Recently at church I was challenged when I said that the U.S. military budget was larger than all social expenditures.
Recently at church I was challenged when I said that the U.S. military budget was larger than all social expenditures. So I decided to do some research in order to satisfy myself, as well as my friend, as to the accuracy of my statement.
There is no disputing the fact that the military budget of the United States is essentially the same as all other countries on the face of the globe combined.
By way of definition, Wikipedia says that, “The military budget is that portion of the U.S. discretionary federal budget that is allotted to the Department of Defense, or more broadly, the portion of the budget that goes to any defense-related expenditures.”
They also point out that the amounts listed under that definition don’t include many military-related items that are outside of the Defense Department budget, such as nuclear weapons research, maintenance, cleanup of contaminated sites, and production which is in the Department of Energy budget.
It also doesn’t include Veterans Affairs, the Treasury Department’s payments in pensions to military retirees and widows and their families, interest on debt incurred in past wars or State Department financing of foreign arms sales and military-related development assistance. Neither does it include defense spending that is not military in nature, such as the Department of Homeland security, counter-terrorism spending by the FBI, and intelligence gathering spending.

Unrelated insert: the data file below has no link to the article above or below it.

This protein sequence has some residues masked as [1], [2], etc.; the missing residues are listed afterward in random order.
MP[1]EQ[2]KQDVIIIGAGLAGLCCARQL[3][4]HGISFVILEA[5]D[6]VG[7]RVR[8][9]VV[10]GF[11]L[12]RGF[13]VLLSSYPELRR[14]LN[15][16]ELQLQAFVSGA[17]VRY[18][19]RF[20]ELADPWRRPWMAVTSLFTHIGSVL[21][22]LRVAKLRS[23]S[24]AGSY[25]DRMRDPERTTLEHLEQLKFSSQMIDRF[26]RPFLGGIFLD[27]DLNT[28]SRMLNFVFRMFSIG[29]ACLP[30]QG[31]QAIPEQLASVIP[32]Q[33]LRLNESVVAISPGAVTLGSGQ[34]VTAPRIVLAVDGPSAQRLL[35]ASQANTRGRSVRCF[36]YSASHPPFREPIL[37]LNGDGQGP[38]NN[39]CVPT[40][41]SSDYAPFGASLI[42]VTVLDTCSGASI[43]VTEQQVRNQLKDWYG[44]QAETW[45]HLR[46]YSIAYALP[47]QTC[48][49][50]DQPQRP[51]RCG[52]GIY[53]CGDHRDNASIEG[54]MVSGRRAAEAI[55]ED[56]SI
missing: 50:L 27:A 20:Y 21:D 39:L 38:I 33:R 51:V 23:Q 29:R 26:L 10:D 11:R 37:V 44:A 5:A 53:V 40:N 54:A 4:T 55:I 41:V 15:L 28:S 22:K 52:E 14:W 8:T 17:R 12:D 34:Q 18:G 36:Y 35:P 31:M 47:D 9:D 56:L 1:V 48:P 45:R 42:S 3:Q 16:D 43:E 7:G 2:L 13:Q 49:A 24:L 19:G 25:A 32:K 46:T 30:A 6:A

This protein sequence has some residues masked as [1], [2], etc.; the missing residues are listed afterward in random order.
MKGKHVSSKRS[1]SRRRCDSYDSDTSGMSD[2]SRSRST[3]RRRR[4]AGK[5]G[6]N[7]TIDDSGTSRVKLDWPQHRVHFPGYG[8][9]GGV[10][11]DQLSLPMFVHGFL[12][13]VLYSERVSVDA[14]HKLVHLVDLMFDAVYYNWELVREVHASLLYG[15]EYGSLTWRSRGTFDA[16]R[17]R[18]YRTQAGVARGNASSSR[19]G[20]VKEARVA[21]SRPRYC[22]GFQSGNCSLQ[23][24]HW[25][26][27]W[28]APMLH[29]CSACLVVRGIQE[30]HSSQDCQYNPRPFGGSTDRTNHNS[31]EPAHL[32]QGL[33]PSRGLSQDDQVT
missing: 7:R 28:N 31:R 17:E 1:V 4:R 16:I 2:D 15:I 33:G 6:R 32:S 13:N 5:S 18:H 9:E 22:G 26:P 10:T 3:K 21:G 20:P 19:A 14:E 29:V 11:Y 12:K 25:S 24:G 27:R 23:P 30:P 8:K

After a rather exhaustive search, I came to the conclusion that an accurate answer to the question was too big for anyone to answer definitively regardless of their accounting skills. That is partly because millions, perhaps billions, are hidden in what is called the “black budget” which is not open to public scrutiny.
Probably the most comprehensive and accurate analysis is found in the annual report put out by the War Resisters League in their annual report entitled, “Where your income tax money really goes.”
Their figures are based on an analysis of detailed tables in the “Analytical Perspectives” book of the Budget of the United States Government. WRL notes that the government practice of combining trust and federal funds that began during the Vietnam War makes the portion of the budget covering human needs seem larger and the military portion smaller.
Using their professional analysis which combines past and current expenditures, 54 percent of our total federal budget goes to the military and 46 percent for non-military, i.e. education, health, social security, etc. Thus, when the Obama, or any other Administration, looks for savings it must necessarily focus on the military portion of the budget.
More importantly one should note that even if cuts in the military budget are made, it does NOT necessarily follow that our security as a nation is in any way lowered.